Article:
Industry players and markets Place Procedure

Who's afraid of the Chinese dragon?

Wednesday, 9 November 2022

It all started with an interview with the CEO of Stellantis, the Portuguese Carlos Tavares, on the last Paris Motor Show in October 2022. Regarding the diffusion of electric cars, according to Tavares - "Europe must be protected from the invasion of the Chinese car market, which could be harmful to the economy of the Old Continent."

Cry of alarm
China’s technological and marketing advantages, today more than ever, over the US and Europe, allow China greater market penetration over its competitors. 
The monopoly of raw materials, domestic market strength, high technological level, government incentives, and a design of vehicles that have gone from decidedly unattractive lines to those of today futuristic and that have nothing to envy with the design of Western cars. These are the values that put China at an advantage over its competitors in anticipation of an imminent invasion of the European market.

Car manufacturers, OEMs, and start-ups from China are in a prime position to achieve this goal. If it is true that the widespread of BEVs in Europe is now consolidated, the prices for their purchase are 30% higher than in China. The danger, therefore, is that China, on the strength of this, could reach a predominant position in Europe to create significant imbalances within the industrial, social, and employment framework in the automotive sector. For some years now, pushing BEVs has meant opening the doors of the European market to Chinese products in general (electric and hybrid vehicles, but also batteries and components) which are also facilitated by more advantageous taxation compared to what European companies are forced to face to sell their products in China.

According to data from 27 countries, as much as 20% of all battery-powered cars registered in August were produced in China, the second largest country of origin after Germany, which reached 28%. South Korea (8%), the Czech Republic and France (7%), Spain (6%), the United Kingdom (5%), Italy (4%) and other countries (14%) follow. In August, registrations of “made in China” BEVs grew by 78%, compared to 17% of those assembled in the Old Continent.” (Jato Dynamics)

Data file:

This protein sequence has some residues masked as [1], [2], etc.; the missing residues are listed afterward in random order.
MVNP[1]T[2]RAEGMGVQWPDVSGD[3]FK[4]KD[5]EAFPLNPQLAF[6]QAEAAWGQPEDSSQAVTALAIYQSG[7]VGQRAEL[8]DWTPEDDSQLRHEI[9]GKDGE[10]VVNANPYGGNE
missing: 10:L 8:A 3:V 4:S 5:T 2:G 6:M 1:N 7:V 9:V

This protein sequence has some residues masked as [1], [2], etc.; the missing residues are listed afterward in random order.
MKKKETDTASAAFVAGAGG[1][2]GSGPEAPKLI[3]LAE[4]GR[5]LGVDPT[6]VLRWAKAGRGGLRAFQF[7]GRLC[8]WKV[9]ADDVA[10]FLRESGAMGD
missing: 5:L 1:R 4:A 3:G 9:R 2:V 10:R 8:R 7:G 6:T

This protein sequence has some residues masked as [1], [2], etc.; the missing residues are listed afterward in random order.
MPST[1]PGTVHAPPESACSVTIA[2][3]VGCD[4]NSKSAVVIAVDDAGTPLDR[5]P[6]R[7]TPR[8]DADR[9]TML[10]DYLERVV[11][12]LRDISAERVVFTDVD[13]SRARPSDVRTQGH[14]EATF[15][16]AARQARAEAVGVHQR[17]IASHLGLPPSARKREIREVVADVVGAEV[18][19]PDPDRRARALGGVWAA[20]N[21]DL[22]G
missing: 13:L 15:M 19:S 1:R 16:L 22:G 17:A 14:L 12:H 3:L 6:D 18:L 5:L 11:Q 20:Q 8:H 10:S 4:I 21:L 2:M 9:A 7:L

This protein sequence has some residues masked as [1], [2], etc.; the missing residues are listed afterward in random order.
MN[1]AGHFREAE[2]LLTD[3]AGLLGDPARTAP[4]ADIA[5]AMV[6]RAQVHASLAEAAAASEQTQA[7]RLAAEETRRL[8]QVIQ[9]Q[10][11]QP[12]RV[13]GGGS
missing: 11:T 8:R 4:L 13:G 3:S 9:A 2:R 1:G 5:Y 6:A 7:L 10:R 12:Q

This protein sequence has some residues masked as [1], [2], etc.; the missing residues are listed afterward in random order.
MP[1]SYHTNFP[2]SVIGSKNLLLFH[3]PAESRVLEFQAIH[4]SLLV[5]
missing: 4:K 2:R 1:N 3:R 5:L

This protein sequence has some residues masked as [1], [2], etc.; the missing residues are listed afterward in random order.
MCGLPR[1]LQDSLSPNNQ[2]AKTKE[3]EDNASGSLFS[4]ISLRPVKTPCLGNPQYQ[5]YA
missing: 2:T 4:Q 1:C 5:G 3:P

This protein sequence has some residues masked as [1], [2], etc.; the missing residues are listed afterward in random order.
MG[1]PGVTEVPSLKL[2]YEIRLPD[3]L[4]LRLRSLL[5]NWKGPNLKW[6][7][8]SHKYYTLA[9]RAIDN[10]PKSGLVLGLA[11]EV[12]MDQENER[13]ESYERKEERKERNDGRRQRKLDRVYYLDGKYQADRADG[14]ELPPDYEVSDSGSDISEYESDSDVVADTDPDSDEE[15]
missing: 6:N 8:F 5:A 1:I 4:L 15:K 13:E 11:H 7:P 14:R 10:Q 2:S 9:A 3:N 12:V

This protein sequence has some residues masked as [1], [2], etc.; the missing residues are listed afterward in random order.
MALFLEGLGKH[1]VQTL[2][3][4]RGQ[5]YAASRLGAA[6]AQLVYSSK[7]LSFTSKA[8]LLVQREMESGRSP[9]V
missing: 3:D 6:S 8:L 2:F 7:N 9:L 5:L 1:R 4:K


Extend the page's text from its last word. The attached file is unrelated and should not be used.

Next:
Interestingly, the Chinese are buying EVC because it's cheaper and easier to get a car license than ICV while Europeans are buying it more because it's eco-friendly. Most of the Chinese EVCs are getting money from the capital but not market and consumers.

We need reciprocity
According to Carlos Tavares, “We need reciprocity, there is no reason to make it easy to access the Old Continent without having the same in exchange. Chinese manufacturers "are welcome in Europe" only if those from the Old Continent can access China under the same conditions. Brussels does not realize the risk of losing the entire continental automotive industry, customs barriers must be introduced to protect Western manufacturers, at least for ten years. We should follow the example of the United States, which has constrained the provision of North American incentives for production and raw materials. Once the transition is complete, the limits may gradually disappear.”

Low prices, BEVs for all
Due to their high prices, the BEVs will mostly be the prerogative of wealthy customers, thus reducing the presence of low/middle-class customers from this market and increasing the risk of not reaching significant sales volumes which instead would be necessary for a consistent reduction of polluting emissions into the environment. “Today the privileged who have the means, a garage and a socket for home charging point can afford an electric vehicle”, underlines Luca De Meo, CEO of Renault. So, a dangerous window would open for the BEVs manufactured in China (only 18% belonging to Chinese brands, the rest to Western brands, first of all Tesla), which would thus satisfy those customers today in difficulty in purchasing Western production models due to their still high cost! This is another advantage of electric vehicles of Chinese origin.

If the invasion is therefore inexorable, the European automotive industry will face a very serious and difficult challenge. It is necessary to limit and optimize the rise of Chinese BEVs, while at the same time making the offer of the European industry more competitive. As mentioned, several times, the steps to make a feasible ecological transition must be carefully evaluated protecting the workforce in the ICVs - BEVS transition and taking seriously attention to all the other forms of alternative fuels (LPG, CNG, Hydrogen), which have a lot to say. The European Parliament, therefore, instead of setting the ban on internal combustion engines in an ideological way, should seriously ask itself whether European car manufacturers are ready to face and win the electric challenge. For the goal of not selling combustion cars from 2035, the point of view of many remanufactures is that it represents a goal to idealists. The European government, we can be sure, must release regulations to protect local car manufacturers.

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